Guide written by:
Sébastien, Rédacteur, Puy-de-Dôme
When your hot water cylinder, or storage water heater, breaks down the issue can usually be traced back to a faulty element, a corroded sacrificial anode rod, a thermostat that no longer regulates the temperature or a leaking T&P valve. Follow our guide to identify the issue and get your hot water cylinder up and running.
- Changing a thermostat
- Changing a T&P valve
- Descaling a hot water cylinder
Main reasons for water heater breakdowns
The first sign that your storage water heater has broken down is cold water. A direct hot water cylinder is an electrical unit that heats the water directly (without the need for a separate boiler). These cylinders are essentially a large white tanks composed of:
- electrical immersion element(s): used to heat the water;
- a thermostat which works with the element to control the temperature of the water;
- an anode rod for anti-corrosion protection;
On the outside of the cylinder, you will find all the parts required to feed water into the heater:
- Temperature and pressure relief valve: a safety device with several roles, including controlling the internal pressure of the cylinder (max. 7 bar);
- Expansion valve: helps to relieve pressure and prevent the 'water hammer' effect;
- Expansion vessel: helps to prevent overpressure by absorbing excess pressure;
- Thermostatic mixing valve: used to limit water temperature at the outlet (max. temperature: 55 to 60°C);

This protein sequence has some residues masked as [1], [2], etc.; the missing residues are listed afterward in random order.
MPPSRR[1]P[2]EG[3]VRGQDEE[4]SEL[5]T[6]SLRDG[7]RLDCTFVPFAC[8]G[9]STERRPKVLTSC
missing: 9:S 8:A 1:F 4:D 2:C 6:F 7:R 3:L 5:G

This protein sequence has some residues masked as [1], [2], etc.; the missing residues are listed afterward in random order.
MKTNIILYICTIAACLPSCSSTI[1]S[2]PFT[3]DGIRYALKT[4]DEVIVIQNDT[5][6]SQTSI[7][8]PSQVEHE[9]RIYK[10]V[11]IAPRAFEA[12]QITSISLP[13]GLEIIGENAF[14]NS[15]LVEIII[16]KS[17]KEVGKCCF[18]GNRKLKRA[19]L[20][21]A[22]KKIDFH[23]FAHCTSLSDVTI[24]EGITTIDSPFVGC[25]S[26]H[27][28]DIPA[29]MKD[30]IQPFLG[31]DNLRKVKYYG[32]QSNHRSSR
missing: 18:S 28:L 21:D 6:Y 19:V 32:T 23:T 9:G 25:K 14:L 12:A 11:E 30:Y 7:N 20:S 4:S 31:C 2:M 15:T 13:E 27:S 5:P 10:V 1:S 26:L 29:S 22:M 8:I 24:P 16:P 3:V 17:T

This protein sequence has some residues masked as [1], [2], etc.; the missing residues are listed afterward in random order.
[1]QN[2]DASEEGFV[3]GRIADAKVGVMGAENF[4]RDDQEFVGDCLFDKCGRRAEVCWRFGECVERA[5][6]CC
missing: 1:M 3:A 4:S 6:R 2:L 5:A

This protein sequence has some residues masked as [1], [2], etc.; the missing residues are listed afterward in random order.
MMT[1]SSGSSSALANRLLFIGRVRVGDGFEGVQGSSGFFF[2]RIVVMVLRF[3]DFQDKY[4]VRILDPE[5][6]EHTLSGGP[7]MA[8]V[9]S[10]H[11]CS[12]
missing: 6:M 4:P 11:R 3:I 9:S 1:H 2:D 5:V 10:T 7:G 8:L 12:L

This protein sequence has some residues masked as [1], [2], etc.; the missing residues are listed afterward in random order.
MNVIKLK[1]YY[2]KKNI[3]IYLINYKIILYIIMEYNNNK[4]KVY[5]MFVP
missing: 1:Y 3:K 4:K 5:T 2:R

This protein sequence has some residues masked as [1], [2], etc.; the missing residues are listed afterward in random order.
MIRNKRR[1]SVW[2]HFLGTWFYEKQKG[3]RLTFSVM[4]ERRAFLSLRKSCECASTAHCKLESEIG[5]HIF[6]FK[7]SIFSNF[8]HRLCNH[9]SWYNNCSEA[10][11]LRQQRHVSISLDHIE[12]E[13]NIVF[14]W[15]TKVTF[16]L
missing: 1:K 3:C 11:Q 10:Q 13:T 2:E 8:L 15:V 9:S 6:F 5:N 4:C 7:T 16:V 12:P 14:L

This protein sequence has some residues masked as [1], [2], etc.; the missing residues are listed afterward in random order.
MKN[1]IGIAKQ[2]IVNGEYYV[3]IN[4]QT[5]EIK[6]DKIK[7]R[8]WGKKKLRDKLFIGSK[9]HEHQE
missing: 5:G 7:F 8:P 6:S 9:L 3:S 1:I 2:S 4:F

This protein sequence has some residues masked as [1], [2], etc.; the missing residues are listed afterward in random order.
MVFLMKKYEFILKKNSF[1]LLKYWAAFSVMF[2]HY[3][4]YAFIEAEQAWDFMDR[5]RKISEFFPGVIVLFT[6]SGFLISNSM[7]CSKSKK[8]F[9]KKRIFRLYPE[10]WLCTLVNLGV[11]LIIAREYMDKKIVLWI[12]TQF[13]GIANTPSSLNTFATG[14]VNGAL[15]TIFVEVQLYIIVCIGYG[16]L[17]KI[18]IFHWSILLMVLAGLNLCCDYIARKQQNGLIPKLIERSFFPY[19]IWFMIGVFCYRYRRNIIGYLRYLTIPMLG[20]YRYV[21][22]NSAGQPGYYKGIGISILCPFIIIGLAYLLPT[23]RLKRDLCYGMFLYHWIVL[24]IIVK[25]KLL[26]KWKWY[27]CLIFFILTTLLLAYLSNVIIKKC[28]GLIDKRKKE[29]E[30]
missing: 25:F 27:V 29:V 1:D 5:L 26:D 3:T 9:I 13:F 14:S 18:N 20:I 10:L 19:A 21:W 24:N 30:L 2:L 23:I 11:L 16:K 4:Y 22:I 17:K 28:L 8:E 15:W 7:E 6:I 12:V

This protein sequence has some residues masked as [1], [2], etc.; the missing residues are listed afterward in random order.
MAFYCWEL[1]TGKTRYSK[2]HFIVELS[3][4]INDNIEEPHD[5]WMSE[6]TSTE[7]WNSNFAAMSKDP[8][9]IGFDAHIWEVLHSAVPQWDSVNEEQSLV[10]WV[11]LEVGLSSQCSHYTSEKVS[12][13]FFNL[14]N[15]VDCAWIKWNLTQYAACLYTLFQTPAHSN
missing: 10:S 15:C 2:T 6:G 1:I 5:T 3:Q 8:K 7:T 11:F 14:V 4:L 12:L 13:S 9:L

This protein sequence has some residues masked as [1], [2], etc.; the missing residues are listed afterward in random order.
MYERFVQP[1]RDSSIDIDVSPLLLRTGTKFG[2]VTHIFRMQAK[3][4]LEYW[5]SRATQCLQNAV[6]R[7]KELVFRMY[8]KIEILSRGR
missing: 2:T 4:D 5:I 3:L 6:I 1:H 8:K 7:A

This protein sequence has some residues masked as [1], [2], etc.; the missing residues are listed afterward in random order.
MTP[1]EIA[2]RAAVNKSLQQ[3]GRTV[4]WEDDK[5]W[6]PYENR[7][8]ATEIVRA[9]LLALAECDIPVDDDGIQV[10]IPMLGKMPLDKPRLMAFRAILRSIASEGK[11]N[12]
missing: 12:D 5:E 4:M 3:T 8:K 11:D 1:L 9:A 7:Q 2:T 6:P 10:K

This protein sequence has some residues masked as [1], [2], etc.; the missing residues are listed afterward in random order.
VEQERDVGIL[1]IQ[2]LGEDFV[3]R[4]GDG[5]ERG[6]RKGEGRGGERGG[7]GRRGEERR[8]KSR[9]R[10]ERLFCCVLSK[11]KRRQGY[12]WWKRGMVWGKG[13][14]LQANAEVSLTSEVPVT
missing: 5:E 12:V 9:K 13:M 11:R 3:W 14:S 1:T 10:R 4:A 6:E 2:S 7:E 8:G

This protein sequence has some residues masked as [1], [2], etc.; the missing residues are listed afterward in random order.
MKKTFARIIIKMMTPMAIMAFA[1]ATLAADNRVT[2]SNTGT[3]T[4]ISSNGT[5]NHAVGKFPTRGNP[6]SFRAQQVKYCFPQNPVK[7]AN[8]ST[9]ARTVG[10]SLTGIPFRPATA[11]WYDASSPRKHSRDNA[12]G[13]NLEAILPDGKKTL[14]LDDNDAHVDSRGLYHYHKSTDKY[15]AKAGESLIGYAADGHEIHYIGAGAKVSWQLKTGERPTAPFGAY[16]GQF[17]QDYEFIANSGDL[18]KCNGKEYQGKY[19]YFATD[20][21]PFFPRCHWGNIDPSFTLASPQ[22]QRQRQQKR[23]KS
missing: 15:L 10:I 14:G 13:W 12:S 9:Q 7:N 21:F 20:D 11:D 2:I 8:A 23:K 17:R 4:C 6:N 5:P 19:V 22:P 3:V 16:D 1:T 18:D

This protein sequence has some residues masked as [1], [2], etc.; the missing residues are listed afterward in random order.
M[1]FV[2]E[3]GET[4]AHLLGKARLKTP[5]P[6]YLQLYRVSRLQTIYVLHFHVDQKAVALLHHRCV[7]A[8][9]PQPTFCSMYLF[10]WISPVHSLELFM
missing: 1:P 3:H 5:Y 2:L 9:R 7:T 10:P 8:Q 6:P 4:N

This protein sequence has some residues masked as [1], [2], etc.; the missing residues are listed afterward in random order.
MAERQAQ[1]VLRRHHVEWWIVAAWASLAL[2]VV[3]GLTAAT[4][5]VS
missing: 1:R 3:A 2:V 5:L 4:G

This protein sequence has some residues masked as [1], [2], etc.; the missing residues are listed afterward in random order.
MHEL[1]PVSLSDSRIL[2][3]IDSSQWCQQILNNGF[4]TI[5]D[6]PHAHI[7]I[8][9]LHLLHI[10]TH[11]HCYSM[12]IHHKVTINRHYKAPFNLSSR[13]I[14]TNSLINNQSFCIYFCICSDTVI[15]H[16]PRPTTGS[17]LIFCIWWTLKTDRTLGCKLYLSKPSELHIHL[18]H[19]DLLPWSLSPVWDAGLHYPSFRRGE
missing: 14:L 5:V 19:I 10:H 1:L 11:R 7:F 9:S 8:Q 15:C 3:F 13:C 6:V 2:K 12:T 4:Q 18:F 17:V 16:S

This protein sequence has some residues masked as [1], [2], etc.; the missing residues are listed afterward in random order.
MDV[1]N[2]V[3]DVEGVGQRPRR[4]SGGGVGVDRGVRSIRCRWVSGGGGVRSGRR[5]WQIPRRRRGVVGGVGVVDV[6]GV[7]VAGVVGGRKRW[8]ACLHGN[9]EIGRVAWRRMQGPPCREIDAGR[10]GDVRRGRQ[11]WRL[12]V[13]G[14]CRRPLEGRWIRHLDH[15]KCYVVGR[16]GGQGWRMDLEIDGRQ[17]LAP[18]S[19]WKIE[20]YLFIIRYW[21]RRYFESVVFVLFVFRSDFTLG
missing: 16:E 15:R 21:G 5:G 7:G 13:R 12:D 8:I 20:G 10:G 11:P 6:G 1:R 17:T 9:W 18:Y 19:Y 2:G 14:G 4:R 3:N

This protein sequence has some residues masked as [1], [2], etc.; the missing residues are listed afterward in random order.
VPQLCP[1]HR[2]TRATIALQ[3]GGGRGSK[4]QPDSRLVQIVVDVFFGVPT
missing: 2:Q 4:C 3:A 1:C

- Dielectric unions: fitted at the water inlet and/or outlet for anti-corrosion protection.
Some of these elements are mandatory and others simply recommended for optimal use. If your shower is running cold, the issue is usually with your electrics.
Detecting a water heater failure
After taking your first cold shower, it is best to work through a process of elimination in order to identify the issue. Start with the most basic solution.
Check that you're not simply just running your washing machine and dishwasher while you shower. If this is the case, you might just be asking too much from your water heater. If not, go to the fuse box and make sure that the heater hasn't tripped the fuse switch. Your fuse switch should be in the on position; if not, flip it and see if it stays up. If it does not stay up, your water heater has short circuited. There are several possible possible reasons for this: